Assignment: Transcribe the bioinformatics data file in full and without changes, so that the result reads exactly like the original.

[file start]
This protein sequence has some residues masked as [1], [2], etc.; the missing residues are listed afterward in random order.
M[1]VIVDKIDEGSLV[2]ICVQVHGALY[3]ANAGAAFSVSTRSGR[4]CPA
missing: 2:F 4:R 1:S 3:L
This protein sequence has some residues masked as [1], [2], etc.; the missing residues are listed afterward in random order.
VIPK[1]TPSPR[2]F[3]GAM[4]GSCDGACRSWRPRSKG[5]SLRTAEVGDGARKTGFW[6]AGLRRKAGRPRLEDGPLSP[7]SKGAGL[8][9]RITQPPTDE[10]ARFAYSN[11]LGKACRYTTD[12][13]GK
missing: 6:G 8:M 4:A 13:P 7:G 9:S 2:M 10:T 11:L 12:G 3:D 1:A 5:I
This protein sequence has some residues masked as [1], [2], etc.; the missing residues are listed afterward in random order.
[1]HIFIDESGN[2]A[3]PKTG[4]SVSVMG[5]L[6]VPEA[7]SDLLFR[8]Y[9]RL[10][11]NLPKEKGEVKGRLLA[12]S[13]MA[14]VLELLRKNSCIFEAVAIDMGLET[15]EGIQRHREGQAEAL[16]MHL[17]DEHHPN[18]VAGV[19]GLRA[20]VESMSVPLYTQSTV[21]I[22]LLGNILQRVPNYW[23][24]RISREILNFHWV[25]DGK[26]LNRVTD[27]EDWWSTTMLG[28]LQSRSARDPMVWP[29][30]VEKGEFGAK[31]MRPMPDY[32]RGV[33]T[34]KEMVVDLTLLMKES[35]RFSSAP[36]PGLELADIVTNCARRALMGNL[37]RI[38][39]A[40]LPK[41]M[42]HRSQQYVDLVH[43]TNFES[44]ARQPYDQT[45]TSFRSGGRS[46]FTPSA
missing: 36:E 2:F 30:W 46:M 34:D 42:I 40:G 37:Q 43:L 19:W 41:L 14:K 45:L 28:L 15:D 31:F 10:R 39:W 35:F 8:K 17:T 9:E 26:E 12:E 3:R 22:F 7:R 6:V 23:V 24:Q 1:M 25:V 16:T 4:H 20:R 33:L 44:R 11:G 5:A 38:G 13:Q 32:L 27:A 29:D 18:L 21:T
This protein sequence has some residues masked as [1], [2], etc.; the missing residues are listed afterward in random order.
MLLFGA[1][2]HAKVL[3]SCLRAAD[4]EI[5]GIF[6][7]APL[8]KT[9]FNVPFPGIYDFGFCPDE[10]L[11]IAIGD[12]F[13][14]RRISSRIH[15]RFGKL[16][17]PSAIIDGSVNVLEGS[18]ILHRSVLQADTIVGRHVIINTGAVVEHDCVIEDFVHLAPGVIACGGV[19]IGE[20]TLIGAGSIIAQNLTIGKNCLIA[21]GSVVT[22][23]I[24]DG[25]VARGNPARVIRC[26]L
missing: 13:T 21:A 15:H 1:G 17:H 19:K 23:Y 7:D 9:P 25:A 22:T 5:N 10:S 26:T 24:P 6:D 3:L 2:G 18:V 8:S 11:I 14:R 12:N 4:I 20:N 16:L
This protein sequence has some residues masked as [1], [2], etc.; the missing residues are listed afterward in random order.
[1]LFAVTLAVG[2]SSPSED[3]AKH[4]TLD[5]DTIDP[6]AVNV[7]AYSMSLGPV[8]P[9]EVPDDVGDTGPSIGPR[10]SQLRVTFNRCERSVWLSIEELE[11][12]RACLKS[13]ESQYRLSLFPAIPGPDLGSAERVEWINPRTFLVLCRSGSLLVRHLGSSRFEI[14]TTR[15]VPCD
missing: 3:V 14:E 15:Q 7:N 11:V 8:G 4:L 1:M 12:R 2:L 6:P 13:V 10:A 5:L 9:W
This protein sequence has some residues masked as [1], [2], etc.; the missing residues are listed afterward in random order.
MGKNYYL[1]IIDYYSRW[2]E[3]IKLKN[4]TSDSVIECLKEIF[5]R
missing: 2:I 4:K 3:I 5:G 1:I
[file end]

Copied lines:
This protein sequence has some residues masked as [1], [2], etc.; the missing residues are listed afterward in random order.
M[1]VIVDKIDEGSLV[2]ICVQVHGALY[3]ANAGAAFSVSTRSGR[4]CPA
missing: 2:F 4:R 1:S 3:L
This protein sequence has some residues masked as [1], [2], etc.; the missing residues are listed afterward in random order.
VIPK[1]TPSPR[2]F[3]GAM[4]GSCDGACRSWRPRSKG[5]SLRTAEVGDGARKTGFW[6]AGLRRKAGRPRLEDGPLSP[7]SKGAGL[8][9]RITQPPTDE[10]ARFAYSN[11]LGKACRYTTD[12][13]GK
missing: 6:G 8:M 4:A 13:P 7:G 9:S 2:M 10:T 11:L 12:G 3:D 1:A 5:I
This protein sequence has some residues masked as [1], [2], etc.; the missing residues are listed afterward in random order.
[1]HIFIDESGN[2]A[3]PKTG[4]SVSVMG[5]L[6]VPEA[7]SDLLFR[8]Y[9]RL[10][11]NLPKEKGEVKGRLLA[12]S[13]MA[14]VLELLRKNSCIFEAVAIDMGLET[15]EGIQRHREGQAEAL[16]MHL[17]DEHHPN[18]VAGV[19]GLRA[20]VESMSVPLYTQSTV[21]I[22]LLGNILQRVPNYW[23][24]RISREILNFHWV[25]DGK[26]LNRVTD[27]EDWWSTTMLG[28]LQSRSARDPMVWP[29][30]VEKGEFGAK[31]MRPMPDY[32]RGV[33]T[34]KEMVVDLTLLMKES[35]RFSSAP[36]PGLELADIVTNCARRALMGNL[37]RI[38][39]A[40]LPK[41]M[42]HRSQQYVDLVH[43]TNFES[44]ARQPYDQT[45]TSFRSGGRS[46]FTPSA
missing: 36:E 2:F 30:W 46:M 34:D 42:I 40:G 37:Q 43:L 19:W 41:L 14:K 45:L 28:L 15:D 31:F 10:R 39:W 35:F 8:K 17:T 9:E 26:E 12:E 3:R 22:F 7:R 6:V 23:V 24:Q 1:M 25:V 16:T 4:H 20:R 33:L 44:R 11:G 5:A 38:G 13:Q 32:L 27:A 29:D 18:L 21:T
This protein sequence has some residues masked as [1], [2], etc.; the missing residues are listed afterward in random order.
MLLFGA[1][2]HAKVL[3]SCLRAAD[4]EI[5]GIF[6][7]APL[8]KT[9]FNVPFPGIYDFGFCPDE[10]L[11]IAIGD[12]F[13][14]RRISSRIH[15]RFGKL[16][17]PSAIIDGSVNVLEGS[18]ILHRSVLQADTIVGRHVIINTGAVVEHDCVIEDFVHLAPGVIACGGV[19]IGE[20]TLIGAGSIIAQNLTIGKNCLIA[21]GSVVT[22][23]I[24]DG[25]VARGNPARVIRC[26]L
missing: 13:T 21:A 15:H 1:G 17:H 19:K 23:Y 7:D 9:P 25:A 22:T 5:N 10:S 26:T 24:P 6:D 3:L 2:G 18:V 8:S 11:I 14:R 12:N 4:I 20:N 16:L
This protein sequence has some residues masked as [1], [2], etc.; the missing residues are listed afterward in random order.
[1]LFAVTLAVG[2]SSPSED[3]AKH[4]TLD[5]DTIDP[6]AVNV[7]AYSMSLGPV[8]P[9]EVPDDVGDTGPSIGPR[10]SQLRVTFNRCERSVWLSIEELE[11][12]RACLKS[13]ESQYRLSLFPAIPGPDLGSAERVEWINPRTFLVLCRSGSLLVRHLGSSRFEI[14]TTR[15]VPCD
missing: 3:V 14:E 15:Q 7:N 11:V 8:G 4:L 1:M 12:R 2:L 6:P 13:V 10:A 5:L 9:W
This protein sequence has some residues masked as [1], [2], etc.; the missing residues are listed afterward in random order.
MGKNYYL[1]IIDYYSRW[2]E[3]IKLKN[4]TSDSVIECLKEIF[5]R
missing: 2:I 4:K 3:I 5:G 1:I